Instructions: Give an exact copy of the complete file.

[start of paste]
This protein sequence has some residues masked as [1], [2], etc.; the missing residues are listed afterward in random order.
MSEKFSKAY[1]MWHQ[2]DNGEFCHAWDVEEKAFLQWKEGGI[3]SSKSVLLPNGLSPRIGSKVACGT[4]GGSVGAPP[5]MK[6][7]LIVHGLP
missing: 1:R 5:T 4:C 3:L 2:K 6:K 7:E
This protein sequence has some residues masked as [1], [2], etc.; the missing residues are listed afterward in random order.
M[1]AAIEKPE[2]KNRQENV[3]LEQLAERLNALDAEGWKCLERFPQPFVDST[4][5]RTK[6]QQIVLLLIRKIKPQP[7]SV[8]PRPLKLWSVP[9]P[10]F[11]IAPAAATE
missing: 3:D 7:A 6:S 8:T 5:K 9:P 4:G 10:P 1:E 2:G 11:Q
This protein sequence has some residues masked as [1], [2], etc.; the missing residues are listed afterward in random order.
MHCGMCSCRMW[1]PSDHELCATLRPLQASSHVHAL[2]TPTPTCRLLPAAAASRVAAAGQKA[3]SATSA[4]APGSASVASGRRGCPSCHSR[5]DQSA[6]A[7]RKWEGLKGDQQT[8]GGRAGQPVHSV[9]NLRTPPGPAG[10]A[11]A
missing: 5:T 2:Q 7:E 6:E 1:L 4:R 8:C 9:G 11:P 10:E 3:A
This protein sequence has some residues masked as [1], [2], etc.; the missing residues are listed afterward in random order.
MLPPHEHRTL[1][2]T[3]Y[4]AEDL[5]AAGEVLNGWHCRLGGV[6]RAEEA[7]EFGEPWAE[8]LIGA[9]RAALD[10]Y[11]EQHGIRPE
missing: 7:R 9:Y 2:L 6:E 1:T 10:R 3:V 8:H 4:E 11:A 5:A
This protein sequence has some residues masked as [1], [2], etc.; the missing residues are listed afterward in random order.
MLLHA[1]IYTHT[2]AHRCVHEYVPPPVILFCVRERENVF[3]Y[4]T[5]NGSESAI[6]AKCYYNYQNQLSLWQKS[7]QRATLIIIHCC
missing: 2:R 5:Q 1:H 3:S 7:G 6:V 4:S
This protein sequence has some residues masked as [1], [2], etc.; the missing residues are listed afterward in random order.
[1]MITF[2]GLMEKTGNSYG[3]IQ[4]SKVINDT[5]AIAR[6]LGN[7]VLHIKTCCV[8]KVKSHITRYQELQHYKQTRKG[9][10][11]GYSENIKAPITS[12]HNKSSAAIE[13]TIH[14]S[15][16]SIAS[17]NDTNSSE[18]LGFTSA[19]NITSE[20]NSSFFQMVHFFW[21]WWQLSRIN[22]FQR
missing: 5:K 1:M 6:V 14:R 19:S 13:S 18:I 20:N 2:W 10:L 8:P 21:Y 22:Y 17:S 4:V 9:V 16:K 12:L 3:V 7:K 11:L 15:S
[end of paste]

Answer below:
This protein sequence has some residues masked as [1], [2], etc.; the missing residues are listed afterward in random order.
MSEKFSKAY[1]MWHQ[2]DNGEFCHAWDVEEKAFLQWKEGGI[3]SSKSVLLPNGLSPRIGSKVACGT[4]GGSVGAPP[5]MK[6][7]LIVHGLP
missing: 1:R 5:T 4:C 3:L 2:K 6:K 7:E
This protein sequence has some residues masked as [1], [2], etc.; the missing residues are listed afterward in random order.
M[1]AAIEKPE[2]KNRQENV[3]LEQLAERLNALDAEGWKCLERFPQPFVDST[4][5]RTK[6]QQIVLLLIRKIKPQP[7]SV[8]PRPLKLWSVP[9]P[10]F[11]IAPAAATE
missing: 3:D 7:A 6:S 8:T 5:K 9:P 4:G 10:P 1:E 2:G 11:Q
This protein sequence has some residues masked as [1], [2], etc.; the missing residues are listed afterward in random order.
MHCGMCSCRMW[1]PSDHELCATLRPLQASSHVHAL[2]TPTPTCRLLPAAAASRVAAAGQKA[3]SATSA[4]APGSASVASGRRGCPSCHSR[5]DQSA[6]A[7]RKWEGLKGDQQT[8]GGRAGQPVHSV[9]NLRTPPGPAG[10]A[11]A
missing: 5:T 2:Q 7:E 6:E 1:L 4:R 8:C 9:G 11:P 10:E 3:A
This protein sequence has some residues masked as [1], [2], etc.; the missing residues are listed afterward in random order.
MLPPHEHRTL[1][2]T[3]Y[4]AEDL[5]AAGEVLNGWHCRLGGV[6]RAEEA[7]EFGEPWAE[8]LIGA[9]RAALD[10]Y[11]EQHGIRPE
missing: 7:R 9:Y 2:L 6:E 1:T 10:R 3:V 8:H 4:E 11:A 5:A
This protein sequence has some residues masked as [1], [2], etc.; the missing residues are listed afterward in random order.
MLLHA[1]IYTHT[2]AHRCVHEYVPPPVILFCVRERENVF[3]Y[4]T[5]NGSESAI[6]AKCYYNYQNQLSLWQKS[7]QRATLIIIHCC
missing: 2:R 5:Q 1:H 3:S 7:G 6:V 4:S
This protein sequence has some residues masked as [1], [2], etc.; the missing residues are listed afterward in random order.
[1]MITF[2]GLMEKTGNSYG[3]IQ[4]SKVINDT[5]AIAR[6]LGN[7]VLHIKTCCV[8]KVKSHITRYQELQHYKQTRKG[9][10][11]GYSENIKAPITS[12]HNKSSAAIE[13]TIH[14]S[15][16]SIAS[17]NDTNSSE[18]LGFTSA[19]NITSE[20]NSSFFQMVHFFW[21]WWQLSRIN[22]FQR
missing: 5:K 1:M 6:V 14:R 19:S 13:S 18:I 20:N 2:W 10:L 8:P 21:Y 22:Y 17:S 4:V 9:V 16:K 12:L 3:V 7:K 11:L 15:S